Marijuana plants grow in a tomato greenhouse being renovated to grow pot in Delta. (Ted S. Warren /Associated Press photo)

Marijuana plants grow in a tomato greenhouse being renovated to grow pot in Delta. (Ted S. Warren /Associated Press photo)

Delta council wants stricter cannabis regulations for farm land

City to remain “closed” to retailers while council lobbies the federal and provincial governments

The City of Delta will continue lobbying senior levels of government to further regulate cannabis production on agricultural land.

On Feb. 11, councillors voted in favour of pushing Health Canada to impose a moratorium on issuing licences for cannabis production facilities in Delta until the federal department sets up a system to mitigate odours coming from greenhouse operations. In addition, council also passed a recommendation to lobby the province to ban cannabis cultivation on agricultural land.

The concern, as noted in a report by city staff, is that with more greenhouses converting to cannabis production following the legalization of recreational marijuana last October, there will be fewer food producers in Delta.

The report points out that after Houweling’s Nursery greenhouses finally convert to cannabis production, the facility — at 2.2 million square-feet — will be Canada’s second largest. All told, Delta will be home to more than five million square-feet of cannabis-producing greenhouses.

“With over 50 percent of Delta’s land base being within the [Agricultural Land Reserve], many more cannabis production facilities could establish themselves within city limits with little control from Delta, and cumulatively result in less areas available for local food production,” the report says.

In order to restrict such activities in the ALR, the city has to convince the provincial government and the Agricultural Land Commission to amend the latter’s decision that cannabis production is a designated farm use.

RELATED: Sky-high farmland prices ‘ruinous’ for B.C. agriculture: UFV prof

On the topic of odours coming from cannabis production facilities, the report said though Health Canada requires licensed producers adhere to all municipal laws, it has no system in place to ensure growers comply. Per federal regulation, a designated cannabis production site “must be equipped with a system that filters air to prevent the escape of odours and, if present, pollen.”

In November 2018, Mayor George Harvie received a letter from Murray Driediger, president and CEO of BC Fresh, who complained about the smell of a cannabis greenhouse on 80th Street. He wrote that at times his workers cannot stand the emissions.

”There are days when the odours are unacceptable and it impacts quality of life in the area for those that live and work nearby,” Driediger wrote in his letter. “The impact of masking deodorizers used by the cannabis greenhouses can be just as bad and is no panacea.”

The staff report also said that Health Canada has not addressed the issue, even after city staff met with representatives from the department and Metro Vancouver last fall.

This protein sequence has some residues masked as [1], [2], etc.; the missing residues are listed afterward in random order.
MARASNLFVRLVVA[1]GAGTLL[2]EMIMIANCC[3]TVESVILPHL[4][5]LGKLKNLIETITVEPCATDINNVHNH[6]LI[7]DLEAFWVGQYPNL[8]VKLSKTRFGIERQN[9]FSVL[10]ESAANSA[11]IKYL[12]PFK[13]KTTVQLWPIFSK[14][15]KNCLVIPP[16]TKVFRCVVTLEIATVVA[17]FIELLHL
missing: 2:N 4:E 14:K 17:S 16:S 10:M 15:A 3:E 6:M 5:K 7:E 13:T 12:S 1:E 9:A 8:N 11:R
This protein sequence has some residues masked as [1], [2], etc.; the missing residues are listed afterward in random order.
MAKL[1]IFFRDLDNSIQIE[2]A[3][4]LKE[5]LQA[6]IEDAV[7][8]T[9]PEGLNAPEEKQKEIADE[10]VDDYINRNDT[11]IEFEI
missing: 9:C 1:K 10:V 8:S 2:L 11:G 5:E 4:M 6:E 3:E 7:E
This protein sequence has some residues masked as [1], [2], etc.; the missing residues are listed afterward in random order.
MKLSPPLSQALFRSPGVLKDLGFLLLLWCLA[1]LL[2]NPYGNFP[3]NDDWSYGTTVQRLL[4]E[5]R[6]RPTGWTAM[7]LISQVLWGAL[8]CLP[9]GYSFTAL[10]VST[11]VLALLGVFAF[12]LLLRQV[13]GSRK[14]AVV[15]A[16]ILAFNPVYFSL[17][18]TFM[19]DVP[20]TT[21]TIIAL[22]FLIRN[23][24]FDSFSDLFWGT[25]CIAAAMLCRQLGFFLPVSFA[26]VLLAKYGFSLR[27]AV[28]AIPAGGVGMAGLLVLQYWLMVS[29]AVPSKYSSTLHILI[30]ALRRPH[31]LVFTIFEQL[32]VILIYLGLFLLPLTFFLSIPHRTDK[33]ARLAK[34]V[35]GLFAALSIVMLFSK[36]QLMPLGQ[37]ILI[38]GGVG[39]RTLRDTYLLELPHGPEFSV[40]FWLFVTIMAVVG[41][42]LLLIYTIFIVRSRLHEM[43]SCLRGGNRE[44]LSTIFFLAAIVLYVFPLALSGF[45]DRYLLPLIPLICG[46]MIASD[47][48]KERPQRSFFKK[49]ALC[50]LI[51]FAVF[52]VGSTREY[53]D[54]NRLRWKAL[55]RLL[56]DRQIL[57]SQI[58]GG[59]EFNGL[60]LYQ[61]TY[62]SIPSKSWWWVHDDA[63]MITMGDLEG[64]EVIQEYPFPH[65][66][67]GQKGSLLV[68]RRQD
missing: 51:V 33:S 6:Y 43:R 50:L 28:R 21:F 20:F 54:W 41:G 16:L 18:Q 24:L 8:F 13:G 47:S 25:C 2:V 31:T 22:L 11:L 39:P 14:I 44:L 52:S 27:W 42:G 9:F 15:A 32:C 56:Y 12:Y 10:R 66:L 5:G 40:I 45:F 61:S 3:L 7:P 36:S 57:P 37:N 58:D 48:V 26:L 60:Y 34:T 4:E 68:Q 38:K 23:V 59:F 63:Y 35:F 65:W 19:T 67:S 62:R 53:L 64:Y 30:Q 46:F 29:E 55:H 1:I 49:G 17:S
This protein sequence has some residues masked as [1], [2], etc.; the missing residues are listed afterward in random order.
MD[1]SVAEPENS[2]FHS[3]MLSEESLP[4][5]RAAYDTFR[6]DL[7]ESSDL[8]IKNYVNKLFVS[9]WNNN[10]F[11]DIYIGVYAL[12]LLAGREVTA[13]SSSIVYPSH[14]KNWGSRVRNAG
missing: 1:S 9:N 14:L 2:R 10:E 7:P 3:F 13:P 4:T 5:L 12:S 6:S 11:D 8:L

“Staff urged Health Canada to address the issue directly through their licences. To date, little improvement has been observed,” the report reads. “Staff maintain that Health Canada should fully address odour mitigation prior to issuing production licences.”

SEE ALSO: B.C. city wants pot banned from ALR

At council, Coun. Dylan Kruger asked the mayor what the city’s delegation intends to bring up with the federal government when it travels to Ottawa next week. Mayor Harvie said he will ask Health Canada to hold cannabis growers on agricultural land to the same standards as growers on industrial land when it comes to odours and emissions.

“The odour control by Health Canada in our industrial areas has worked very well,” Harvie answered. “But for some reason, they’ve chosen to ignore their own regulations in our agricultural areas because they feel it’s not going to harm anybody [and] that it won’t be a nuisance to anybody.”

With respect to a recommendation that development applications for retail cannabis shops in Delta not be accepted until a council workshop was undertaken, the mayor wanted to do away with any ambivalence on future pot shops. He disagreed with the recommendation and instead proposed that any efforts to start allowing applications for retail stores first go through the new public safety committee, which would hold community consultations and send its own recommendations to council.

Pending those recommendations, council will further instruct staff on how to go about allowing retail pot shops in Delta. For now, however, the city will not be accepting any applications for them.

“We have zoned out the ability for cannabis dispensaries in our city,” Harvie said at council. “I don’t want the retail public out there that were interested in cannabis dispensaries thinking that we’re open for business — we’re closed for business at this time and until further notice, to be decided by council.”

SEE ALSO: Cannabis co-ops seek to bring small producers, processors into legal market



sasha.lakic@northdeltareporter.com

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